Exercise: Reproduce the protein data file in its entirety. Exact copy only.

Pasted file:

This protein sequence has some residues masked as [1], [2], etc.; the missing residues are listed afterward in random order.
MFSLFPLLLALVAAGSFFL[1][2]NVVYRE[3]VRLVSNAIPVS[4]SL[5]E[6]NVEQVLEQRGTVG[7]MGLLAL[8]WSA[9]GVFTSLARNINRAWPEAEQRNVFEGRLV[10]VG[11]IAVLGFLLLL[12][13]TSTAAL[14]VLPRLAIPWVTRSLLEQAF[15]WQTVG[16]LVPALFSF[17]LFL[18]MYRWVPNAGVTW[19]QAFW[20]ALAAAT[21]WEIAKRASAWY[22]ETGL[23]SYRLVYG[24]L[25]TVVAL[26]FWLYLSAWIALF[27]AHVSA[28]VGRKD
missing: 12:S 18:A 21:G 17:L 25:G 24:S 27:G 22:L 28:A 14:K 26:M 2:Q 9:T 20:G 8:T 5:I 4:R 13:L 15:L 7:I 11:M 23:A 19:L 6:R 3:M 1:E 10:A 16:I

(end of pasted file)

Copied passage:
This protein sequence has some residues masked as [1], [2], etc.; the missing residues are listed afterward in random order.
MFSLFPLLLALVAAGSFFL[1][2]NVVYRE[3]VRLVSNAIPVS[4]SL[5]E[6]NVEQVLEQRGTVG[7]MGLLAL[8]WSA[9]GVFTSLARNINRAWPEAEQRNVFEGRLV[10]VG[11]IAVLGFLLLL[12][13]TSTAAL[14]VLPRLAIPWVTRSLLEQAF[15]WQTVG[16]LVPALFSF[17]LFL[18]MYRWVPNAGVTW[19]QAFW[20]ALAAAT[21]WEIAKRASAWY[22]ETGL[23]SYRLVYG[24]L[25]TVVAL[26]FWLYLSAWIALF[27]AHVSA[28]VGRKD
missing: 12:S 18:A 21:G 17:L 25:G 24:S 27:G 22:L 28:A 14:K 26:M 2:Q 9:T 20:G 8:T 5:I 4:R 13:L 15:L 7:I 11:M 23:A 19:L 6:R 3:M 1:E 10:A 16:I